Stem II, 2014, Ink on paper, black-wax glue, wood molding, frame, 11” x 21” x 1”, photo by J May Studio
Do you think your city is a good place for women in art?
When I was eighteen, I moved to New York to attend Barnard, a women’s college that’s part of Columbia University. Barnard was such a game changer for me as an artist and thinker. What was before a creative habit became an intellectual commitment; art and ideas formed a symbiotic relationship and I was hooked. So my experience in New York began within a community of strong, interesting and interested women. Years later, I taught at Barnard, and I have remained close with a supportive, collaborative (and I would go so far as to say crucial) network of alumnae, professors and former students who exhibit, curate, direct, teach and write. Now, as an A.I.R. Gallery artist, I get to work with generations of women, many of whom have built their practices for decades. So, as with anywhere, and perhaps especially within the spectrum of the New York art world, community is key.
On a larger scale, it’s difficult to make sweeping statements, but I’m particularly interested in the feminist discussions that are being furthered in the press right now. Jerry Saltz recently noted the dearth of solo exhibitions by women artists in the city. The Brooklyn Rail just came out with an issue devoted to gender equity in the art world, which features an essay by A.I.R. artist Susan Bee.
Installation shot (featuring Hypnagogia II and Core), photo by J May Studio
Artist Wanda Ewing, who curated and titled the original LFF exhibit, said of her work “I’ve been making provocative art with a political edge in my midwestern hometown since 1999. And to do that, you have to be tenacious as hell.” Are you tenacious in your work or life? How so?
Anyone who continues to put him or herself out there through creative work is tenacious. It is an act that requires tenacity, a strong sense of self, and the ability to occasionally pick-up-and-dust-off that sense of self after, say, a toxic studio visit.
Hypnagogia II , 2014 (detail), Ink on paper, 58” x 43”, photo by J May Studio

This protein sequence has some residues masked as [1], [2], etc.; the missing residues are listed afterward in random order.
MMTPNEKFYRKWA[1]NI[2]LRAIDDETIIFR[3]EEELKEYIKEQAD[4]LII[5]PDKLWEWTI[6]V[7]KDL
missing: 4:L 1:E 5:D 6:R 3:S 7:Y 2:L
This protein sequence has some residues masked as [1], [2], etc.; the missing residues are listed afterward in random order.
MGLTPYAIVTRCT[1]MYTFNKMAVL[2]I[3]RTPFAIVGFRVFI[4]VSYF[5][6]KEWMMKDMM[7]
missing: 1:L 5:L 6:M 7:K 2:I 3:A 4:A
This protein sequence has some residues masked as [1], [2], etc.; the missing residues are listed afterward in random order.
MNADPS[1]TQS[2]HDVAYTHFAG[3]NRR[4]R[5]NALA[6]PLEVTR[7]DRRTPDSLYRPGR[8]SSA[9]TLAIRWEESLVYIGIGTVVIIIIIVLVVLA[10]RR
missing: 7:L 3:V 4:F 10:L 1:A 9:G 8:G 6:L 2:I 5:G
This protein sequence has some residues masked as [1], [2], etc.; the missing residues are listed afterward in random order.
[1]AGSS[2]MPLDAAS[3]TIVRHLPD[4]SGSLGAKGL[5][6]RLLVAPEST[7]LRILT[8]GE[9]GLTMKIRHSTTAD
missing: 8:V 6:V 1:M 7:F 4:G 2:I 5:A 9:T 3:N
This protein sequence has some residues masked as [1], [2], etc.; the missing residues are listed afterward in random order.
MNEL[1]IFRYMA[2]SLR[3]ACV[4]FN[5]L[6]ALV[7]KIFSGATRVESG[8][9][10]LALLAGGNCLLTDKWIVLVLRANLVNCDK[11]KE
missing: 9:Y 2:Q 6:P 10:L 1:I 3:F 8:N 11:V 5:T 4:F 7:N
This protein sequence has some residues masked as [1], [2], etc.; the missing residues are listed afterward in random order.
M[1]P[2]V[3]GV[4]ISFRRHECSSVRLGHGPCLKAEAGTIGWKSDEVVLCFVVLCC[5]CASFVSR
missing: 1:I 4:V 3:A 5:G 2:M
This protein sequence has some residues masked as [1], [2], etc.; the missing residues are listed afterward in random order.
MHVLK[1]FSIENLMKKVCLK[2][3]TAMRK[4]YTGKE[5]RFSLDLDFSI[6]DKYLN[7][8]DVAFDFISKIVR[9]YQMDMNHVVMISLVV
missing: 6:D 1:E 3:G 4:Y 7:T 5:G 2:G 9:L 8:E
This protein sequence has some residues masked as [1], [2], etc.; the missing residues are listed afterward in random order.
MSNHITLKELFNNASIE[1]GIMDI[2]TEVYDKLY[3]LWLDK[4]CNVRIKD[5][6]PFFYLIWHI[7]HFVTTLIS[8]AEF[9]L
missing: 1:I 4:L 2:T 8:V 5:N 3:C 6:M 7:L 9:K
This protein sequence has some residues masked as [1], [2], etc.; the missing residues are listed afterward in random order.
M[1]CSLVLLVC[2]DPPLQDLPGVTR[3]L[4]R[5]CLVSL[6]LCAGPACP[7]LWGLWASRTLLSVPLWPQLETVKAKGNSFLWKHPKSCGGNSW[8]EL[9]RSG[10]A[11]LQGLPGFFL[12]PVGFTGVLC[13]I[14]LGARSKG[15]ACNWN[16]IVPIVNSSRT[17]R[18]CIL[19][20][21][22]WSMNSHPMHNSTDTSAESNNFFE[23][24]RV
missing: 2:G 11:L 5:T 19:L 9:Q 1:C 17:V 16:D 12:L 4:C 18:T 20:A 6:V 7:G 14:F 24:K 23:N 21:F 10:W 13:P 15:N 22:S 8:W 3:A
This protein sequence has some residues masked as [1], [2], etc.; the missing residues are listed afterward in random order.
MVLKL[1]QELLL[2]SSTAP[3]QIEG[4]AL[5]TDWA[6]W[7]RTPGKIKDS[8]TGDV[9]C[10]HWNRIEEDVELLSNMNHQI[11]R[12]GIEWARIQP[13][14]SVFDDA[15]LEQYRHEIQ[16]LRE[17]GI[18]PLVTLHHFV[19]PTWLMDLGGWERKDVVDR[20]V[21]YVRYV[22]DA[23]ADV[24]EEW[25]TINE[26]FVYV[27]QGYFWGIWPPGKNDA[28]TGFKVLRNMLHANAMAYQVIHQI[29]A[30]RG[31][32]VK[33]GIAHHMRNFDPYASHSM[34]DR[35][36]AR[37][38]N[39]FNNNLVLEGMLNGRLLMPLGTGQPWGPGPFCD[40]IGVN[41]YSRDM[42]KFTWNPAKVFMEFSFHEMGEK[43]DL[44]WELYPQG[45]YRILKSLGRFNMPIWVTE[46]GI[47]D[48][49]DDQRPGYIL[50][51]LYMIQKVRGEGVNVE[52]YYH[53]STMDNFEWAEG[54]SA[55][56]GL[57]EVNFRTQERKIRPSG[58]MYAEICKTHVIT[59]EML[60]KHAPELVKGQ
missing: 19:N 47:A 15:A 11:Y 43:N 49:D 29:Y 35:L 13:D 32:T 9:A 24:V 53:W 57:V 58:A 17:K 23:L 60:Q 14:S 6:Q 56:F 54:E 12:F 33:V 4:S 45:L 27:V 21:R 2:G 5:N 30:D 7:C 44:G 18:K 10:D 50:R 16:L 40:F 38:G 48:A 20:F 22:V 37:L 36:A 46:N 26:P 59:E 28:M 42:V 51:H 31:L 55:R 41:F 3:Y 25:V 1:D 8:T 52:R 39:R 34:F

Does feminism play a role in your work?
There is definitely a celebration of the feminine embedded into my artistic language, which is tied to my interest in pattern, ornamentation and organic forms. So I would say feminist by way of the feminine.
Core, 2014, Ink on vellum, plastic, acrylic paint, wood shadow box, 10” x 10” x 4”, photo by J May Studio
Ewing’s advice to aspiring artists was “you’ve got to develop the skill of when to listen and when not to;” and “Leave. Gain perspective.” What advice do you have for aspiring artists?
Form an intimate knowledge of your fundamental, baseline beliefs, interests and passions as an artist, then do your best to experiment and evolve ad infinitum.
For more information on AIR Gallery visit airgallery.org. http://airgallery.org/artists/julia-westerbeke/#0_1
Les Femmes Folles is a completely volunteer run organization founded in 2011 with the mission to support and promote women in all forms, styles and levels of art with the online journal, anthologies, books, exhibitions and events; originally inspired by artist Wanda Ewing and her curated exhibit by the name Les Femmes Folles (Wild Women). LFF was created and is curated by Sally Deskins. LFF Books is a micro-feminist press that publishes 1-2 books per year by the creators of Les Femmes Folles including Intimates & Fools (Laura Madeline Wiseman, 2014). Other titles include Les Femmes Folles: The Women 2011, 2012 and 2013, available on blurb.com, including art, poetry and interview excerpts from women artists. A portion of the proceeds from LFF books and products benefit the University of Nebraska-Omaha’s Wanda Ewing Scholarship Fund.